Courtesy of Nancy Lemann.
I first read Nancy Lemann’s novel Lives of the Saints in one sitting, on an airplane. I was spellbound, moved, and deeply charmed. Who was this woman? Why had I never read her before? How was she capable of articulating an experience of youth that, in all its wastrelness, was exactly like my own despite being completely different?
Lives of the Saints, first published in 1985, is a novel that undermines our expectations of narrative: Lemann’s fiction does not flow in the normal direction but loops in circles and rides along on digressions that resemble the chaos of real life. The book is remarkable for its restraint and for its lush detail. If it can be said to be “about” anything, it’s about a young woman named Louise who has returned to New Orleans from college in the North; she finds herself thrust back into the richly entangled social world of her childhood, back among the people she has always known, including Claude Collier, the only man who can break her heart “into a million pieces on the floor.” Lives of the Saints is peopled by eccentrics and doomed lovers and drunks and people who are always “Having a Breakdown.” It’s so rollickingly funny that in retrospect you might forget about its central tragedy, then reread it and get your heart broken all over again.
Like Cassandra at the Wedding and The Transit of Venus, Lives of the Saints has had a formidable afterlife, sustained not by support from the literary publicity machine but by a network of recommendations from die-hard fans, of which I am now one. (I don’t remember how or when I picked up my copy, but much of the current generation of fandom can be traced to Kaitlin Phillips’s 2018 recommendation in SSENSE: “Read this book in the bath.”) After finishing it, I ordered every single one of Lemann’s novels, and read them more or less back-to-back. It felt like absorbing a consciousness that suddenly made everything make sense. I, too, have Had a Breakdown. I, too, romanticize the impossible, the decaying, and the societies that have lapsed in a long slow deserved decline; I can be moved to tears by things like wisteria and particular angles of winter sunlight. One of her narrators even romanticizes the fall of the Ottoman Empire!
Lemann’s story “Diary of Remorse,” in our Fall issue, has the same madcap, digressive quality that defines her novels as well as the same blend of humor, pain, and beauty. You can read a chat the two of us had on the phone in September below. We agreed, among other things, that youth is angst.
To celebrate Lemann’s remarkable literary career, we have also published a series of reflections on her work by the writers Susan Minot, Krithika Varagur, and James Wolcott on our website. You can find, too, a short piece by Lemann, on Saint Ignatius and Tatler—who else could do that?
Why the diary form?
Around age fourteen, I started keeping a hideously copious diary because that’s what I needed to do to deal with my angst and figure out the world. It was a hideous compulsion so eventually I thought, “Maybe we can turn this into something productive instead of just being this hideous habit.”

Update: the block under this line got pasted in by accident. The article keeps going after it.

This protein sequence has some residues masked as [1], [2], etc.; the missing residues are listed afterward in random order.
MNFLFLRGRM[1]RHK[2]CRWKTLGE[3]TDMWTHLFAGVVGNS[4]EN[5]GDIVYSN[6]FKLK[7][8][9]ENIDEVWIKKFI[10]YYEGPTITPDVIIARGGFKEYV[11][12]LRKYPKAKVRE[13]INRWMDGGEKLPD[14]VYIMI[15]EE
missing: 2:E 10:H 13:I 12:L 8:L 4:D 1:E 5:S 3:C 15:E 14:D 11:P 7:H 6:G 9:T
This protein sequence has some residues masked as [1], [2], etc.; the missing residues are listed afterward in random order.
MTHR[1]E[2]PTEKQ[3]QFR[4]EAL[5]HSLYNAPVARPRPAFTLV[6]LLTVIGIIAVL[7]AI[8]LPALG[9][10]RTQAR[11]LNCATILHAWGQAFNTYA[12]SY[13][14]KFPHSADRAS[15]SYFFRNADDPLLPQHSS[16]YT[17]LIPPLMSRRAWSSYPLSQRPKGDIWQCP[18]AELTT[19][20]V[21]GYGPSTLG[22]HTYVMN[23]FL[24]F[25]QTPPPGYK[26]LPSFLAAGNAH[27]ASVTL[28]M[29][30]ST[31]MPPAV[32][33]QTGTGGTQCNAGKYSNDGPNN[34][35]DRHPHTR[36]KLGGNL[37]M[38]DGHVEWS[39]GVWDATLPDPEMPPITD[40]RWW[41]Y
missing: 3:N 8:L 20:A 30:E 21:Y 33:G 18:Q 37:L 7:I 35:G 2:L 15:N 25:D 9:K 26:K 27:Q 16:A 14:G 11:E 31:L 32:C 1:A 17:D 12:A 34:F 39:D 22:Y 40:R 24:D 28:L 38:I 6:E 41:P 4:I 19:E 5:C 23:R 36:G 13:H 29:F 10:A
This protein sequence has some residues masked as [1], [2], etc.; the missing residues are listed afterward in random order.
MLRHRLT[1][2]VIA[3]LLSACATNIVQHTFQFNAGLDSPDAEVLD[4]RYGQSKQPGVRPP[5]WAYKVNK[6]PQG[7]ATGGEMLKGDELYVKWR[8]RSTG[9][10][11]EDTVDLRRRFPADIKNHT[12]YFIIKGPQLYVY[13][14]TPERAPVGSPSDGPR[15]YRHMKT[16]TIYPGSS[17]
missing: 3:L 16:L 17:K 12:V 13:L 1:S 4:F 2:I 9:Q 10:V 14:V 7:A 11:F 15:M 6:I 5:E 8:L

In the case of my Paris Review story, I went to Rigoletto, I was reminded of Don Giovanni, and then jolted by a time twenty years ago when I went to that opera after I first moved to Washington, D.C. I knew that I would be able to find an actual written record of it that would provide the details. I started writing at a time when there weren’t computers and I was working on a typewriter. But after there were computers, you could press this button called F2 on a word processing program to search for a specific word. Now you just search “Don Giovanni” in the appropriate document and that’s it, you find everything you’re looking for.
How do you think about the overlap between fiction and nonfiction?
I’m a reporter at heart. It’s so much easier to just chronicle everything. But then there’s that whole thing where you’re not supposed to care about hurting the people you’re writing about. But I do care, especially the older I get. I have a fabulous novel in my drawer about a really juicy saga, but it just runs too close to reality. Lots of people would say, just do it anyway, but I can’t live with it. So you have to disguise it somehow, which is incredibly hard.
Tell me a little bit about your first novel, Lives of the Saints, and the time in your life when you were working on that book.
It took three months to write it and seven years to get it published because it’s much harder for a certain kind of person to deal with business than it is to write a book It’s the easiest thing to sit alone in your room and write, but what’s hard is trying to sell yourself. Writers are shy. I was twenty-two and I had just finished college, and I had my first job, as a secretary at Tulane Law School in New Orleans. I was riding this tremendous wave of rage because my time was not my own. After I left that job I wrote the book, riding in on that wave of rage.